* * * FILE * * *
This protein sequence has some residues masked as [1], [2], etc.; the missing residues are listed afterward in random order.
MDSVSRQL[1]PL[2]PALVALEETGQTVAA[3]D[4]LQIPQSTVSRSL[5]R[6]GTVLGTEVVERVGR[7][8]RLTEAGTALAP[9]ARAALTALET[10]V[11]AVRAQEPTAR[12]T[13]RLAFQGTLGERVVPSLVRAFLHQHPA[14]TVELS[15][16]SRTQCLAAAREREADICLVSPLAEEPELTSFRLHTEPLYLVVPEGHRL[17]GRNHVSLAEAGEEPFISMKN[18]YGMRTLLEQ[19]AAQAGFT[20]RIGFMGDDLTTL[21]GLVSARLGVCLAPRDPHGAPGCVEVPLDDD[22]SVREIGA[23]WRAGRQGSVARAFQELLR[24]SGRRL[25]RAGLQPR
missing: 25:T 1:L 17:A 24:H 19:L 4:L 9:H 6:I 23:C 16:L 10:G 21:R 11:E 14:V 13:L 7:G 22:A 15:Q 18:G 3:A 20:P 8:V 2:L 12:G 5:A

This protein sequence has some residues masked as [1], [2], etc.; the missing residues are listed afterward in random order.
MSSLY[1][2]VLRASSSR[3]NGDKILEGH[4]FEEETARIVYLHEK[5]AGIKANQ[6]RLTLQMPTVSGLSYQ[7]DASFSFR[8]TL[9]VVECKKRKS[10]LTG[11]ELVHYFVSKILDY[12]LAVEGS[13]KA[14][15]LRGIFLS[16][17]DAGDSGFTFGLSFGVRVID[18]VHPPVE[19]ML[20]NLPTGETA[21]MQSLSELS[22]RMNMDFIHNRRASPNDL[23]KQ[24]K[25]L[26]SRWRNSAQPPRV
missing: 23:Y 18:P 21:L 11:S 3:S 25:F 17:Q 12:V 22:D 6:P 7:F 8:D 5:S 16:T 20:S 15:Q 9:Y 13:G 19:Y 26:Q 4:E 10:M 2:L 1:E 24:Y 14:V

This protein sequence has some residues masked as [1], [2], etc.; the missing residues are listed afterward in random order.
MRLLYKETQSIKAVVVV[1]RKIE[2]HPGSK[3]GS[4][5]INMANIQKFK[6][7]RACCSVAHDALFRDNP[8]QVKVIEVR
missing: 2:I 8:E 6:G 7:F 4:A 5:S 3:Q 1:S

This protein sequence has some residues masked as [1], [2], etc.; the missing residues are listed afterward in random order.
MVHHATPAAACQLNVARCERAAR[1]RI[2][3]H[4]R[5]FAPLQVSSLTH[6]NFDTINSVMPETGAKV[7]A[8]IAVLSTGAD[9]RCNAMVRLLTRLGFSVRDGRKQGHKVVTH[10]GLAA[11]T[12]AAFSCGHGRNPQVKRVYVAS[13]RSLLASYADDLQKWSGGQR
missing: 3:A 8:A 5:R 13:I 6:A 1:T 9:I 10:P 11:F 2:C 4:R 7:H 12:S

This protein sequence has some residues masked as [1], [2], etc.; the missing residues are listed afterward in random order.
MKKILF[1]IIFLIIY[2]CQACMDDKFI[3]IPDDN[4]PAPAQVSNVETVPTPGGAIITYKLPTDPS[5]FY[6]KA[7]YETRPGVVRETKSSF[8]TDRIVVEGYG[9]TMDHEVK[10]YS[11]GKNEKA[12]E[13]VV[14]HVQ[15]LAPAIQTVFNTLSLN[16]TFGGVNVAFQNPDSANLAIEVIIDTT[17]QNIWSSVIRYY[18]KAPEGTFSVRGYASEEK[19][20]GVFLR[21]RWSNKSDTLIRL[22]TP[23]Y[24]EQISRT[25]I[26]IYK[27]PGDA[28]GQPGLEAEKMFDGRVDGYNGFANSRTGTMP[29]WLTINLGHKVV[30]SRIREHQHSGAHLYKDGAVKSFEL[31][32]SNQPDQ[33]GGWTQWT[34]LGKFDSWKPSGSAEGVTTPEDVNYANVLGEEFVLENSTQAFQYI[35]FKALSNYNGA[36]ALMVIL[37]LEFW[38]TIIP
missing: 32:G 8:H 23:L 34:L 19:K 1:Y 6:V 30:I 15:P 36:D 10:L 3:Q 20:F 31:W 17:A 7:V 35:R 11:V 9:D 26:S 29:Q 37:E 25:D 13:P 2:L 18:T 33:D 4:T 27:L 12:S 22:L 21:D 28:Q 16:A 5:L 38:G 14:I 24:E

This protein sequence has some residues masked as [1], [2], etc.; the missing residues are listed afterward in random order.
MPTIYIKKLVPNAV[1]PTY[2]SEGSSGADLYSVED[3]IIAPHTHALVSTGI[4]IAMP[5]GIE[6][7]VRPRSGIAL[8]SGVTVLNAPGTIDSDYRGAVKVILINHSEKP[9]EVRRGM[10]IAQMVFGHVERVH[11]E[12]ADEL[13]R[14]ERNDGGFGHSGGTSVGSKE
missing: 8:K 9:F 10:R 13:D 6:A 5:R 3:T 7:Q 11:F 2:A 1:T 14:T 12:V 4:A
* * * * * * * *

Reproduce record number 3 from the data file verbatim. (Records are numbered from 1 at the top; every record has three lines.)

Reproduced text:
This protein sequence has some residues masked as [1], [2], etc.; the missing residues are listed afterward in random order.
MRLLYKETQSIKAVVVV[1]RKIE[2]HPGSK[3]GS[4][5]INMANIQKFK[6][7]RACCSVAHDALFRDNP[8]QVKVIEVR
missing: 2:I 8:E 6:G 7:F 4:A 5:S 3:Q 1:S